The Lady in the Tower: The Fall of Anne Boleyn by Alison Weir - review by Jessie Childs

Jessie Childs

Murder Most Royal

The Lady in the Tower: The Fall of Anne Boleyn

By

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It was Jimmy Goldsmith who said that when you marry your mistress you create a job vacancy, but it could just as easily have been Henry VIII. Anne Boleyn’s great folly lay in her inability to adapt to the role of consort when, after a six-year-long struggle and the fracturing of Christendom, she finally married her man. She refused to temper her feisty, flirty spirit, she neglected to look the other way when Henry’s eye wandered and, fatally, she failed to produce a male heir. Had she behaved more like a wife and less like a mistress, Anne Boleyn might not have ended her days as ‘the lady in the Tower’.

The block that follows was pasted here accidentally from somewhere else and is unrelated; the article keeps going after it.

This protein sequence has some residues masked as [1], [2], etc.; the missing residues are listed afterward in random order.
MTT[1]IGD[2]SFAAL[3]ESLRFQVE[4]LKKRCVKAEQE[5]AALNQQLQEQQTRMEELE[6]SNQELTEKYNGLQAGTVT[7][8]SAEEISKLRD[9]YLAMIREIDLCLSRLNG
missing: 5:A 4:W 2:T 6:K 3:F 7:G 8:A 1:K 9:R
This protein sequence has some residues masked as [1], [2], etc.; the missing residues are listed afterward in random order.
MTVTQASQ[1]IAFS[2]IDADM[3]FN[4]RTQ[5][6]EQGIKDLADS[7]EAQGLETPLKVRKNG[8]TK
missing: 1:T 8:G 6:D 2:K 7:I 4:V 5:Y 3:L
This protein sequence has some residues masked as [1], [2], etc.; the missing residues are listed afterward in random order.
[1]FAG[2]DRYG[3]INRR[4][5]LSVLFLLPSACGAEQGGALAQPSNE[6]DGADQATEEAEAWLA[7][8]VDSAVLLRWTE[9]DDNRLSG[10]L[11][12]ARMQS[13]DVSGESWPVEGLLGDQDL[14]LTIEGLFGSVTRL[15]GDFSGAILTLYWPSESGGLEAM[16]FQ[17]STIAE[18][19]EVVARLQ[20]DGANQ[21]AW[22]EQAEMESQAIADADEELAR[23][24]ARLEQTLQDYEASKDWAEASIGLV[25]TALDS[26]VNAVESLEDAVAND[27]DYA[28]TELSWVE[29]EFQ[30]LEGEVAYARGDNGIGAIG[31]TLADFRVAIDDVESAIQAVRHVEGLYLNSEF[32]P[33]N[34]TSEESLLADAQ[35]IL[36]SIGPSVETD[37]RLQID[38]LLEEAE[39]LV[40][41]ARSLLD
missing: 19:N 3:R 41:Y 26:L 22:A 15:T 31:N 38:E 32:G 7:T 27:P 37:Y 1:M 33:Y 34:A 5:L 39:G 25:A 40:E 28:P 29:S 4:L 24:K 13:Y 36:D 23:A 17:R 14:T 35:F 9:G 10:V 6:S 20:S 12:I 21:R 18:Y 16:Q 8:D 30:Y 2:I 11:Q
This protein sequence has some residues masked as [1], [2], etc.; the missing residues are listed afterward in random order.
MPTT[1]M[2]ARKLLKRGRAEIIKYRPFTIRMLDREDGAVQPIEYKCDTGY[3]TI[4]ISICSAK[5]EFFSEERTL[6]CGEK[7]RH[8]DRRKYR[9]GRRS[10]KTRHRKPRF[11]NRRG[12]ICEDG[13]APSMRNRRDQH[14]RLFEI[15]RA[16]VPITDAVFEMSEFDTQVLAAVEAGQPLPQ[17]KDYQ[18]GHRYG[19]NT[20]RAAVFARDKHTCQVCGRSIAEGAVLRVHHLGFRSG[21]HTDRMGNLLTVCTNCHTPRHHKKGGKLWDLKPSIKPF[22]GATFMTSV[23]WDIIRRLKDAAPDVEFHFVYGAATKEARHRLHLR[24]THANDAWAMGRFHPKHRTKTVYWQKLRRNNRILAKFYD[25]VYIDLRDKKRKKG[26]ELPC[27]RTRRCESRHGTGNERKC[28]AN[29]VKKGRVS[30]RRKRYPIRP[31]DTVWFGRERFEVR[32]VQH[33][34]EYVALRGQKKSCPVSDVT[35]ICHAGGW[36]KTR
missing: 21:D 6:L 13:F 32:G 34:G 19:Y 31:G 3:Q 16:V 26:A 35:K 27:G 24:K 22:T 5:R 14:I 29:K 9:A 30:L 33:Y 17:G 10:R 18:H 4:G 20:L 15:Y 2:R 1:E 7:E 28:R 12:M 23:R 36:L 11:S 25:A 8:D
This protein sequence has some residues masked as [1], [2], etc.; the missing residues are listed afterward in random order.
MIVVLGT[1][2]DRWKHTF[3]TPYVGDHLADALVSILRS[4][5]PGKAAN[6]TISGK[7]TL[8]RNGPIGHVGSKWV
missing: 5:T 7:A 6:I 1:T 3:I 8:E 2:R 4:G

Alison Weir’s title is taken from a letter, almost certainly forged, purportedly from Anne to Henry VIII. It is also shared with a Jean Plaidy novel, but unlike the fiction, which covered the rise as well as the fall of Anne Boleyn, Weir’s work of non-fiction concentrates on

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